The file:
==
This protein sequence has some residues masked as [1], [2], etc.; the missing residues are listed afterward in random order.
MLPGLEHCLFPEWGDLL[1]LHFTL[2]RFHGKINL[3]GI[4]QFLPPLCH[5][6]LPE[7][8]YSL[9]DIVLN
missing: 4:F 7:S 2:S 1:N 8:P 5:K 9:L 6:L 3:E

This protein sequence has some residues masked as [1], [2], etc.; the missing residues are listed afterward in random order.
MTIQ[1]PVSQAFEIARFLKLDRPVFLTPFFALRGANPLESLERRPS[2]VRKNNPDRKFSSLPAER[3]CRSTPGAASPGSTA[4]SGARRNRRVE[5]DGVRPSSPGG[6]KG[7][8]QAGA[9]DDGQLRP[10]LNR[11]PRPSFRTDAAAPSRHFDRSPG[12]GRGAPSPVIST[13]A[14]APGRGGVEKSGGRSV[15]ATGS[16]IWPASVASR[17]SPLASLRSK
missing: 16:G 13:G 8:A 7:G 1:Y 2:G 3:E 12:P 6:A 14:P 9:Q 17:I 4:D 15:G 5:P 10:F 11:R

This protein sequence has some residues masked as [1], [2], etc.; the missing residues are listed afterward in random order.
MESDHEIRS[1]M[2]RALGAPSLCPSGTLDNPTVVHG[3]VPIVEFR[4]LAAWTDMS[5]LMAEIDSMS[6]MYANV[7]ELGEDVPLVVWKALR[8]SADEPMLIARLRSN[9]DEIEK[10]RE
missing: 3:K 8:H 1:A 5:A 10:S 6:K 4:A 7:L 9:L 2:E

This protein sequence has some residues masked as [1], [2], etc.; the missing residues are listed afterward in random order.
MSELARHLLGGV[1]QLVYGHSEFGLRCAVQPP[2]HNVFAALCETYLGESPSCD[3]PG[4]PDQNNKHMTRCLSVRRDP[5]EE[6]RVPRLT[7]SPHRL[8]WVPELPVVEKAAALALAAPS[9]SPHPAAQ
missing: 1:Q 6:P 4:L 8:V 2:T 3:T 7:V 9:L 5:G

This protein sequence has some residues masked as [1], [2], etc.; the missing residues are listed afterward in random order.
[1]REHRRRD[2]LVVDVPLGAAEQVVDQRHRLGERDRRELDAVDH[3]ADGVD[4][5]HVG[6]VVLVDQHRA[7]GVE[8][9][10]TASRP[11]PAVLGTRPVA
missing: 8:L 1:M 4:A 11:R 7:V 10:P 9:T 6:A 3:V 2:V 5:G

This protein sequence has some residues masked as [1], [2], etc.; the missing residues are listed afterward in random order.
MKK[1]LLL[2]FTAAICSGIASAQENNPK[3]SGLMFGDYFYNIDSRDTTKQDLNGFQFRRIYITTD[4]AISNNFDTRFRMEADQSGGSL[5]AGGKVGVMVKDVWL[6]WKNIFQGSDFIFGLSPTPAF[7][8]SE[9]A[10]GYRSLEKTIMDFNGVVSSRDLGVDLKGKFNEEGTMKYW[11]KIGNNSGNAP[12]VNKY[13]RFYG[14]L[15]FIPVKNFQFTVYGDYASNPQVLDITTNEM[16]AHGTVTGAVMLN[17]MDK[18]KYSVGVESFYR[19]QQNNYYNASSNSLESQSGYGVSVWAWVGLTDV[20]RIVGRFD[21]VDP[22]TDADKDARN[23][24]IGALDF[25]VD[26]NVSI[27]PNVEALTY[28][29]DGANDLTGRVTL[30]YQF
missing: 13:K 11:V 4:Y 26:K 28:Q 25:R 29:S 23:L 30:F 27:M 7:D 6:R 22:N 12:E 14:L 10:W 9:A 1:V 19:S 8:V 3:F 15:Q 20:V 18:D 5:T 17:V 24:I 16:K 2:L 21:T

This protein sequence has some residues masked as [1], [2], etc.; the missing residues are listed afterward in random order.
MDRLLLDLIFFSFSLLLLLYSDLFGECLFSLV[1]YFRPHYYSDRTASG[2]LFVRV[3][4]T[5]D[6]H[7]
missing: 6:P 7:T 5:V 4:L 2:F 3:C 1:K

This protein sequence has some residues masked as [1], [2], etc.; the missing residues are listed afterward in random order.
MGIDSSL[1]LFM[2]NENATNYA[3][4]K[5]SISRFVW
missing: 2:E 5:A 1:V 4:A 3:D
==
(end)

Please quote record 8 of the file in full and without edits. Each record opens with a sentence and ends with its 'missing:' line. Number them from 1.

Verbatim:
This protein sequence has some residues masked as [1], [2], etc.; the missing residues are listed afterward in random order.
MGIDSSL[1]LFM[2]NENATNYA[3][4]K[5]SISRFVW
missing: 2:E 5:A 1:V 4:A 3:D